Global utility ENGIE says it wants to focus on providing off-grid energy in Africa, with plans to expand its solar home system (SHS) and mini-grid activities.
ENGIE, which is participating in the Africa Energy Forum beginning in Mauritius on Tuesday, is launching new mini-grid projects in Zambia and starting commercial sales of SHS in Ivory Coast with its subsidiary Fenix, part of its goal to provide 20 million people around the world with access to decarbonised, decentralised energy provision by 2020.
"Advances in decentralised energy put universal access within reaching distance, but the scale of the challenge is significant. As governments work hard to improve electrification rates, decentralised solutions must be part of the mix," ENGIE Africa CEO Yoven Moorooven said.
"Demand for clean and safe energy across Africa is continuing to increase, and the supply needs to rise in both speed and quantity."
Moorooven said a number of African governments and regulators were putting renewable energy at the core of their energy policies and ENGIE would work with them to expand energy access faster and sustainably.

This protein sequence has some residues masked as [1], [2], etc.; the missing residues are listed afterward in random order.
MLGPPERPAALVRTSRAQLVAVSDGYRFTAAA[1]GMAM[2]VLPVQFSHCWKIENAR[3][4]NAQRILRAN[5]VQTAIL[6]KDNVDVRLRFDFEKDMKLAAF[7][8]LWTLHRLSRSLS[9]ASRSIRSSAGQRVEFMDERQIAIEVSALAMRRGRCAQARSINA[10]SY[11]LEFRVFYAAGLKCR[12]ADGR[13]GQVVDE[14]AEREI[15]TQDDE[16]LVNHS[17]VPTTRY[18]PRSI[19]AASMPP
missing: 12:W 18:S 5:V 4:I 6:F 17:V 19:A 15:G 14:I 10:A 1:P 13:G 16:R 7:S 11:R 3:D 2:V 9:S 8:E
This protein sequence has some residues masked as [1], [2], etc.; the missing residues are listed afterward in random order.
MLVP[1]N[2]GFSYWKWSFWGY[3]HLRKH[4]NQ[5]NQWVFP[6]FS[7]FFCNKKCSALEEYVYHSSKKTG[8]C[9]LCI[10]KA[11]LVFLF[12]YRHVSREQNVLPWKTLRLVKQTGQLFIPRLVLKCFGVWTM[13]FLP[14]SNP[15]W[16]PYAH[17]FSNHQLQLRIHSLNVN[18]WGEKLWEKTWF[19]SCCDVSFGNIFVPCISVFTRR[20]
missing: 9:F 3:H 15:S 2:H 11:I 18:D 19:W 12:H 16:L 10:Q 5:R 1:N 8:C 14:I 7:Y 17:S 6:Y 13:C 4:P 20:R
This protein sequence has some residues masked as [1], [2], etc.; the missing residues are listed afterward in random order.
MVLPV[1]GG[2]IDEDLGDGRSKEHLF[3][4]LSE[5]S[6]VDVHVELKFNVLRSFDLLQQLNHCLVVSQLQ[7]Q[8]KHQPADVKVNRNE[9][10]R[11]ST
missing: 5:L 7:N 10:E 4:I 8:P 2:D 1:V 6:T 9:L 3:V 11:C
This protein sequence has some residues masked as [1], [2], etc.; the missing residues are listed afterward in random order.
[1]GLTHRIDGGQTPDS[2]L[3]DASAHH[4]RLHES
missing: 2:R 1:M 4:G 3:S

In 2015, ENGIE launched PowerCorner, an innovation which provides electricity to rural areas via sustainable mini-grids, and will launch the construction of its first mini-grid in Zambia after the success of the model in Tanzania where it has 8 mini-grids currently in operation or in final construction stage.
For over 50 years, ENGIE has been active in many African countries through its energy engineering business, its natural gas purchase agreements with Algeria, Egypt and Nigeria and more recently as an independent power producer in South Africa and Morocco with a total capacity of 3 000 MW either in operation or under construction.